The implementation of guidelines for safe COVID-19 adaptation by the government is welcomed by the WB Country Director.

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The implementation of guidelines for safe COVID-19 adaptation by the government is welcomed by the WB Country Director.

The adoption of Resolution No. 128/NQ-CP, which establishes provisional guidelines for safe adaptation to the COVID-19 pandemic, is greatly welcomed because it will relieve a significant amount of unnecessary burden on people and businesses, as well as uncertainty, and investors, both domestic and foreign direct investment (FDI), are responding positively to more predictability in the environment.

Carolyn Turk, the World Bank’s (WB) Country Director for Viet Nam, made the statement on October 13 during a webinar on strategies to accelerate post-pandemic economic recovery, adapt flexibly to the COVID-19 pandemic, mitigate economic disruption, and increase locality-to-locality connectivity.

She stated that the country’s fundamentals are robust, and the World Bank is positive about the country’s longer-term growth trajectory, adding that the country’s destiny will be determined in part by what the government does in the next six months.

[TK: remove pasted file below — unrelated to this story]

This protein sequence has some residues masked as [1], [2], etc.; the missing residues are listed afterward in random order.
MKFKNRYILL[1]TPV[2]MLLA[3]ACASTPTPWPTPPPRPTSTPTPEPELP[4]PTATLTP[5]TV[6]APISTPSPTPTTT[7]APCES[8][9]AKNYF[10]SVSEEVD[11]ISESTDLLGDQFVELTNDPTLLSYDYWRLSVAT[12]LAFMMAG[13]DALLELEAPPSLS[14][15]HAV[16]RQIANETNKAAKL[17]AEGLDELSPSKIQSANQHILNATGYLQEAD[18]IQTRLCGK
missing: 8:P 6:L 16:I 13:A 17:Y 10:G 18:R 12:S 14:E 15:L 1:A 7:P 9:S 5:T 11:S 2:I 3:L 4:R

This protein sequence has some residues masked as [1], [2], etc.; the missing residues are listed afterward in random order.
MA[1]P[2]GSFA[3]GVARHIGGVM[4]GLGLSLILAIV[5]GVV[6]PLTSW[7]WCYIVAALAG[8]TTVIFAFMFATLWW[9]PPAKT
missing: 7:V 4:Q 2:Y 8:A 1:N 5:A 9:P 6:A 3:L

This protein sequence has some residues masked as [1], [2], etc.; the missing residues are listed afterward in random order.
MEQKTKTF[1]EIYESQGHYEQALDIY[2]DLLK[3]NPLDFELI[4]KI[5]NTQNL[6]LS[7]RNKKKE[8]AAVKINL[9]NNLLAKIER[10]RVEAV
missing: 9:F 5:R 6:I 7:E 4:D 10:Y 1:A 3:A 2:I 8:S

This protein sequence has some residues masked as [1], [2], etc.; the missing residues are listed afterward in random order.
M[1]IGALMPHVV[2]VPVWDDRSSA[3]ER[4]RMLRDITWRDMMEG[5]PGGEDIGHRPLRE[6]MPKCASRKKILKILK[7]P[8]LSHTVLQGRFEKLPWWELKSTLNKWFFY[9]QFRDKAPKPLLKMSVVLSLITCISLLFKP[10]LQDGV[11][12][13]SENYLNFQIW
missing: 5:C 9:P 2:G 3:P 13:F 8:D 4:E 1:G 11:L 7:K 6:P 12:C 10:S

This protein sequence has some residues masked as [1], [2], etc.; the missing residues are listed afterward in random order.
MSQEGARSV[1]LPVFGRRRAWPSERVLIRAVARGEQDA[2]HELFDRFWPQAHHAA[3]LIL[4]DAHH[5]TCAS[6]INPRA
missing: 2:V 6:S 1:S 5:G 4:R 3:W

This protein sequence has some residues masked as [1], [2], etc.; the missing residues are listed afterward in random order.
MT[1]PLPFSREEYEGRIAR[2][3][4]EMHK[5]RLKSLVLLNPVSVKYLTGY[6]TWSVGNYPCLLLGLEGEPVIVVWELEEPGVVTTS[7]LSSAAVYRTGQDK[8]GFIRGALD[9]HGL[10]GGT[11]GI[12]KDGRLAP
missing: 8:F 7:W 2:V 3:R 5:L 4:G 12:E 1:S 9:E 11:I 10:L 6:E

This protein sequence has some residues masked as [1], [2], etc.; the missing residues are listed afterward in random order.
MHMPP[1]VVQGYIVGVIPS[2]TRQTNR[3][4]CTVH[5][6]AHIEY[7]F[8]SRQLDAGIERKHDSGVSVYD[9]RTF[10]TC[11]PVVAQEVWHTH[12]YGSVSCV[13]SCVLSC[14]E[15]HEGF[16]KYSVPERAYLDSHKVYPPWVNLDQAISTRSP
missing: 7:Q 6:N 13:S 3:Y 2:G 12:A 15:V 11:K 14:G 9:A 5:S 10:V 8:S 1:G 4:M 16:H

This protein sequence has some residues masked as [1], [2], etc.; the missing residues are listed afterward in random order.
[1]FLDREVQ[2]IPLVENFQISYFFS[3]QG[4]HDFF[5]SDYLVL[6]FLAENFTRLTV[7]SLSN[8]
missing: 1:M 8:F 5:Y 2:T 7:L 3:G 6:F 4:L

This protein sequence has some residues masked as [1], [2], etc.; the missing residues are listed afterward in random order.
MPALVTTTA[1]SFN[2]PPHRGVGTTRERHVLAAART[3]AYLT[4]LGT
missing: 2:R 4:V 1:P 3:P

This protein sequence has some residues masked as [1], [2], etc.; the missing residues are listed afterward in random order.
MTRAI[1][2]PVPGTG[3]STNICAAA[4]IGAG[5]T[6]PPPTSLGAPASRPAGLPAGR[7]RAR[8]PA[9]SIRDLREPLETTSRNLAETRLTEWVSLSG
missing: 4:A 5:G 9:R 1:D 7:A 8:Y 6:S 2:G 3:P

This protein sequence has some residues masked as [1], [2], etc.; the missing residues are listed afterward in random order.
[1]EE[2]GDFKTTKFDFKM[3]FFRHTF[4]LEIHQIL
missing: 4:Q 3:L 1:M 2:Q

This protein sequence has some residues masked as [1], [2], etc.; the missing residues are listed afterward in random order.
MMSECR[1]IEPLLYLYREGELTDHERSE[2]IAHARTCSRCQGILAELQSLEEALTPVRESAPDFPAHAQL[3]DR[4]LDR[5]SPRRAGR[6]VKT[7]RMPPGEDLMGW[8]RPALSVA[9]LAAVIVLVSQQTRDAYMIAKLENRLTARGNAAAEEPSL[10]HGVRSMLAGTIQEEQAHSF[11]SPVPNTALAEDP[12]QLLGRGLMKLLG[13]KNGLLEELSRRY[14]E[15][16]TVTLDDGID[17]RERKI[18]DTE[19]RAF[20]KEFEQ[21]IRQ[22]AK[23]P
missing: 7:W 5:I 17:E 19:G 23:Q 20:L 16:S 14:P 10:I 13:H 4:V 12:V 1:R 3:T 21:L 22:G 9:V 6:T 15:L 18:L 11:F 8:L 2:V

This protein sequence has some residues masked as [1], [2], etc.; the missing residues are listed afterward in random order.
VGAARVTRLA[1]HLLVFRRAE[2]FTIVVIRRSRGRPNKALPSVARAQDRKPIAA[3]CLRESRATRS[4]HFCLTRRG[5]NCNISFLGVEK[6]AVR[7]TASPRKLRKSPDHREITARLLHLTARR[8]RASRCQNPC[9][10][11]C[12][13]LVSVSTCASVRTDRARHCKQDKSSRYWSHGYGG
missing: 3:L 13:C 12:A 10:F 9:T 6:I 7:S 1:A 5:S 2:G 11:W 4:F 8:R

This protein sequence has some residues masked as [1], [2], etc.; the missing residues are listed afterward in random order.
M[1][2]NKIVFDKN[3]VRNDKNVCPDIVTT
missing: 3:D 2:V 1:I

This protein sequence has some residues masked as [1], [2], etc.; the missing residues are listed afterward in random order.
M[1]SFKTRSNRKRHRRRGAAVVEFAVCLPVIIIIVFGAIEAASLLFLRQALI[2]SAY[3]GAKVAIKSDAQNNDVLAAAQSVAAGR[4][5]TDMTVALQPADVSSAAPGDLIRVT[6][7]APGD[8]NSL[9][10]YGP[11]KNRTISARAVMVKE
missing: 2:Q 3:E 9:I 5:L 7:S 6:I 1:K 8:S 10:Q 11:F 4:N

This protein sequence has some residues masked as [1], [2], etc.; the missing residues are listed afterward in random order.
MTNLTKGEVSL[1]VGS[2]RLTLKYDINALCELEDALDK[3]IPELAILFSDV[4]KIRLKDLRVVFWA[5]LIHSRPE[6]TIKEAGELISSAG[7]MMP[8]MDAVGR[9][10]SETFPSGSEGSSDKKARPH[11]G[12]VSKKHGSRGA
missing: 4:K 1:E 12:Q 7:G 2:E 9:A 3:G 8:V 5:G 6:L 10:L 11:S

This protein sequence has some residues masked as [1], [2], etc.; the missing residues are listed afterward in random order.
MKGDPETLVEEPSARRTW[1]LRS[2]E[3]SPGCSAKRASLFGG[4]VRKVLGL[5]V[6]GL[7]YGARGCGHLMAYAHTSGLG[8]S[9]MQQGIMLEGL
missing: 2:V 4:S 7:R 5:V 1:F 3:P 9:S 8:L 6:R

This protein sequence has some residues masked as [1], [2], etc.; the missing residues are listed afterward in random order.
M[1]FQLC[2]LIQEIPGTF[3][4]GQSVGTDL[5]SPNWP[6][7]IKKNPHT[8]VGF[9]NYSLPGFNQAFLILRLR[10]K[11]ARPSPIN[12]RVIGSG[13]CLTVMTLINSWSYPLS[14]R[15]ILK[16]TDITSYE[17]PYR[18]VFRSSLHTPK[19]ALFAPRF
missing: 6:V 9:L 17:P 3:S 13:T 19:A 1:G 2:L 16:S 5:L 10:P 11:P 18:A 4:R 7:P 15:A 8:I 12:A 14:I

Carolyn Turk underlined that the Vietnamese government has already reacted by mass vaccination (over 1 million per day) and the adoption of a new government resolution that establishes a countrywide consistent framework for mobility restrictions.

She said that Viet Nam should make better use of its fiscal policies to kick-start the economy, noting that the debt level is only at 56 percent of GDP and has only barely increased in the past year, while revenue collection has been reasonably strong.

Meanwhile, borrowing costs are at an all-time low — on both local and international markets – with the government being able to borrow in EURO for essentially no money, according to Carolyn Turk.

“The good news is that Viet Nam may increase its spending without taking on more debt. This could be accomplished at both the national and subnational levels by reallocating unspent resources or allocating not-allocated resources. “The main barrier may not be money, but existing rigidities that prevent its efficient use in the short term,” Carolyn Turk said.

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